Home Culture Books & Authors Q & A with Julian Brass: Harnessing anxiety

Q & A with Julian Brass: Harnessing anxiety

Julian Brass
Own Your Anxiety: 99 Simple Ways to Channel Your Secret Edge by Julian Brass.

With over 45 million adult sufferers in Canada and the United States, anxiety is the most common mental disorder in North America. Julian Brass, an award-winning media and business advisor, learned to harness the power of his own anxiety to help others deal with theirs, as a public speaker and health coach. In 2008, Brass founded the Canadian media company Notable.ca, an online brand dedicated to driven young professionals. Brass, the author of Own Your Anxiety: 99 Simple Ways to Channel Your Secret Edge, trained and collaborated with yogis from India, as well as rabbis and priests in Jerusalem.


What does “own your anxiety” mean?

To own your anxiety is to take ownership of it and get to the source of what it’s trying to tell you. The book and its ideology is all about getting to the source of the fire, not just turning the smoke alarm off. I believe that anxiety is our smoke detector and the smoke – the anxiety – is coming up for a reason. And, generally speaking, it’s either a physiological reason or a metaphysical reason – the person we are being is not who we deep down want to be and the anxiety is sending us warning signs. It is our innate gift saying there is a problem and you know it. I am here to try and make you listen to it.

Who is this book for?

The book is for anybody who has feelings of anxiety or stress. Dr. Barry Kosofsky, one of the top neuroscientists and neurologists in the world, asked me when I was mid-way into writing it, “Who are you writing this for? The big A or the little A?” The big A refers to 10 per cent of anxiety sufferers and those are people who have clinical anxiety. The little A is the 90 per cent of anxiety sufferers who could benefit from changing their lifestyle and learning tools that will help them. By no means is this book supposed to be a substitute for a medical professional. However, I can say that it will improve anybody’s life in some way.

Why did you decide to write Own Your Anxiety?

After a year of living in Israel, I came back to Toronto and sold my business (Notable.ca), because I understood that my purpose was to serve and help people, so they don’t have to feel the pain I once did. To own your anxiety, all you need to do is learn basic tools that we are born with, but it’s about learning them and making them accessible. I spent the last two and a half years validating these different tips through both Western and Eastern research. The message is not to stop anxiety, it is about becoming empowered by the anxiety.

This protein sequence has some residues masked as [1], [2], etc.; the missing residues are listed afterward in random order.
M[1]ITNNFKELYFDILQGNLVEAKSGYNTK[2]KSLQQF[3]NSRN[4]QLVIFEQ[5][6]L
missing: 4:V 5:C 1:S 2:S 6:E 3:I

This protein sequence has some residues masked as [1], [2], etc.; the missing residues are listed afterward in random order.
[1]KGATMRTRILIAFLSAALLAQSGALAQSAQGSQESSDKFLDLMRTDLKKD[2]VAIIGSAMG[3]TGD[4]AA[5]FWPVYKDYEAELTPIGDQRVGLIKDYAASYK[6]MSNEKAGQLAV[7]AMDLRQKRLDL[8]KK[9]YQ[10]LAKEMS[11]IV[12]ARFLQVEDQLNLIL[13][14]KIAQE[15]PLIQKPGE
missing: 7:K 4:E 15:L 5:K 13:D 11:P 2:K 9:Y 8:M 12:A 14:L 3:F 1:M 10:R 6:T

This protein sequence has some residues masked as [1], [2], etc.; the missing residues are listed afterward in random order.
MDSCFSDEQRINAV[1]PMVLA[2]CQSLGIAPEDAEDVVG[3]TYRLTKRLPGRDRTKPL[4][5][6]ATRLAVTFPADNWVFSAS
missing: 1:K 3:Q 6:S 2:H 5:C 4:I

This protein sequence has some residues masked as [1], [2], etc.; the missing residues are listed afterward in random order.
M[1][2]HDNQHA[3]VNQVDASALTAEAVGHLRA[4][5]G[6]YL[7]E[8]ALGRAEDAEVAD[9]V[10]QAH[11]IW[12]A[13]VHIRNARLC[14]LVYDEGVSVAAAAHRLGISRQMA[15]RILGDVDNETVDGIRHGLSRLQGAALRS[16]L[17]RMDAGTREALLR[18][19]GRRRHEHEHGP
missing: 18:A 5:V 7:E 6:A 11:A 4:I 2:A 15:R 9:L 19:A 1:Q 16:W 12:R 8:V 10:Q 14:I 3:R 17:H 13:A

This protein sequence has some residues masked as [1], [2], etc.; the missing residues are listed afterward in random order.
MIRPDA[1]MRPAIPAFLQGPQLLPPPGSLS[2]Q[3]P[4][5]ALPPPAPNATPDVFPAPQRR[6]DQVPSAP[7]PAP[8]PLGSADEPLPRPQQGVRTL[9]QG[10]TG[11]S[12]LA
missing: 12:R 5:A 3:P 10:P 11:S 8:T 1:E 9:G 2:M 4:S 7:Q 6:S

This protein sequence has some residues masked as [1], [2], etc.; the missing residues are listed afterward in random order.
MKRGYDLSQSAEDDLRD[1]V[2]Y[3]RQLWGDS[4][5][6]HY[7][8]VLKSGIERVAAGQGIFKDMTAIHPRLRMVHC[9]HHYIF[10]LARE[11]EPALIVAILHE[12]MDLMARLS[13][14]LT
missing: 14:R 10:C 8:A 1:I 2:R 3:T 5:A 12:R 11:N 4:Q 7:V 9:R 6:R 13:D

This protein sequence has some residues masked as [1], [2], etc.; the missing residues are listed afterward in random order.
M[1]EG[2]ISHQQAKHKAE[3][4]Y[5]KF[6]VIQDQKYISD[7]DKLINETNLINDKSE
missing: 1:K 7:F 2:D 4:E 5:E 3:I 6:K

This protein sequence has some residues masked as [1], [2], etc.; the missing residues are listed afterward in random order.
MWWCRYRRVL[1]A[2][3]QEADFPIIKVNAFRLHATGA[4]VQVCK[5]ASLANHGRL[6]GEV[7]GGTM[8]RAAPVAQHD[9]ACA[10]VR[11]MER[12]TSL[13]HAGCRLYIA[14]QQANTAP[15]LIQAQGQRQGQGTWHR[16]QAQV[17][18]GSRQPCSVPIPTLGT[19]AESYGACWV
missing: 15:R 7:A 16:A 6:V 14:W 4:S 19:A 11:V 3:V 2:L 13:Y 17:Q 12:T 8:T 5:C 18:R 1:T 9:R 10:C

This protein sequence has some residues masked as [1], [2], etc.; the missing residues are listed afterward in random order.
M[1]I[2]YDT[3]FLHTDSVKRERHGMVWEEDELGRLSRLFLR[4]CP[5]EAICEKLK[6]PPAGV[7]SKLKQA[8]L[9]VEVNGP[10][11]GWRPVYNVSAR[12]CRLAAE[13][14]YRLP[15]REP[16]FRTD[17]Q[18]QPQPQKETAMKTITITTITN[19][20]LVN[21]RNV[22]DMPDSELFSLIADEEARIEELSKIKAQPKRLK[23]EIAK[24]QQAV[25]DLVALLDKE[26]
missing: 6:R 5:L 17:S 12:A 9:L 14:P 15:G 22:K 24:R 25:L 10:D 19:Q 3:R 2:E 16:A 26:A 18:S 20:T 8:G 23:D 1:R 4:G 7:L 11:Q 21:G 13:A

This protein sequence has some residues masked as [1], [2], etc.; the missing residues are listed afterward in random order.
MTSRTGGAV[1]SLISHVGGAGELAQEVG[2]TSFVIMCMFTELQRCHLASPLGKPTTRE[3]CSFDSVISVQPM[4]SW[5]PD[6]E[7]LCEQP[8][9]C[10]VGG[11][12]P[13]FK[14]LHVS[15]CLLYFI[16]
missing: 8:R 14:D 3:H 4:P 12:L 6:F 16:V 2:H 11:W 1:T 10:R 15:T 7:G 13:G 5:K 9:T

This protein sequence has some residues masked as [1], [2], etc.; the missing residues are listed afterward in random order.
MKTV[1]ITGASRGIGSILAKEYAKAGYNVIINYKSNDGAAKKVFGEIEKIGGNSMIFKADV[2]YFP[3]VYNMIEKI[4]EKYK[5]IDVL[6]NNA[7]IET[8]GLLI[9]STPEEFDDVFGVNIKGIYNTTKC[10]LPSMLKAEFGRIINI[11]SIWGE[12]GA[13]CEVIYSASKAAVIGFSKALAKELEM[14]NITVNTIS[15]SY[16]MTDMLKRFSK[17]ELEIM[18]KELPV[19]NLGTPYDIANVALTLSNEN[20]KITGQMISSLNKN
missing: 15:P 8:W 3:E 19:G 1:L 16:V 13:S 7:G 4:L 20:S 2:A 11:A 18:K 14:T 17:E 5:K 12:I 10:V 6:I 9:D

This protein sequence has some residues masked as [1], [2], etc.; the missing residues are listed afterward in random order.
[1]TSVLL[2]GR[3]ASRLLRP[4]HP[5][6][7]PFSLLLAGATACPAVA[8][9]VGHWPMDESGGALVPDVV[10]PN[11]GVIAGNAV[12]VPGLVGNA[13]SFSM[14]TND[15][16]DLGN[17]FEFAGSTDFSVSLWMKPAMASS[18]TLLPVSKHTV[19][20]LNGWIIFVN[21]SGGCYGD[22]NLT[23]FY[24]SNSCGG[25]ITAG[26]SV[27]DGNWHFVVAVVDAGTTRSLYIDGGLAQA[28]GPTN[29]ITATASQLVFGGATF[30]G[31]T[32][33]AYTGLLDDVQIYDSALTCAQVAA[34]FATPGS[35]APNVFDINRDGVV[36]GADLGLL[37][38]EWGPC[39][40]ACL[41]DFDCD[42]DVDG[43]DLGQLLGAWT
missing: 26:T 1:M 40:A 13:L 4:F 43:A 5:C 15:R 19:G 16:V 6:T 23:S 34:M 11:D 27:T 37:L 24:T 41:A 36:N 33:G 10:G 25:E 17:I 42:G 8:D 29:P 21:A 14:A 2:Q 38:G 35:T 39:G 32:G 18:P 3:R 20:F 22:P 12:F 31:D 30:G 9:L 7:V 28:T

In your book, you set out 99 ways to reclaim your body, mind and soul. What are some of the key tips you talk about?

At the very beginning of the book, I talk about how to breathe for anxiety, which is crucial to activate the right part of the nervous system, while turning off the wrong part.

People need to move. Movement is key – any type of movement, such as walking, running, lifting weights, swimming, dancing. Not only is it healthy, but it’s medically proven to lower anxiety.

Mindfulness is deciding to be aware of how our mind is acting and thinking. The second we become mindful of what’s happening in our minds, we put ourselves in the driver’s seat of our lives. Why? Because our lives are a manifestation, or a result, of our thoughts.

Rituals are things that keep us calm and bring us back to centre, so we need to make time for rituals in our day. For example: praying – whether that’s at synagogue or at home; having a five-minute movement every morning, that can be a beautiful ritual; drinking a cup of water and saying thank you for the hydration can be a ritual. It’s about finding rituals that feel good to the individual and sticking with it.

Scientists suggest that a state of gratitude is the highest vibrational state that a human can put themselves in. You can give gratitude for absolutely anything.

Spreading love is a beautiful tool, in a world that, at times, feels like there is not enough love. When we choose to replace fear with love – i.e., anxiety with love – it is a lot harder to feel alone and anxious. Be intentional about your ability to give love to others. It can be as simple as smiling at someone you don’t know.

Put parameters on your phone use. We are attached and glued to these little anxiety machines by checking emails or getting to every text as it comes in and hearing that ding. The notifications on the phone are constantly releasing dopamine and they are making people very excited, so much so that it becomes addictive.

Why do youth have more anxiety than ever?

Social media has created this feeling of not being enough among way too many people. Another word for that is shame. Shame is one of the greatest causes of anxiety. I encourage people to always give themselves a compliment after they put their phone away and to remind themselves that they are looking at the highlight reel of other people’s lives. And that no one actually lives this perfect, glamorous, always happy, done-up life.


This interview has been edited and condensed for style and clarity

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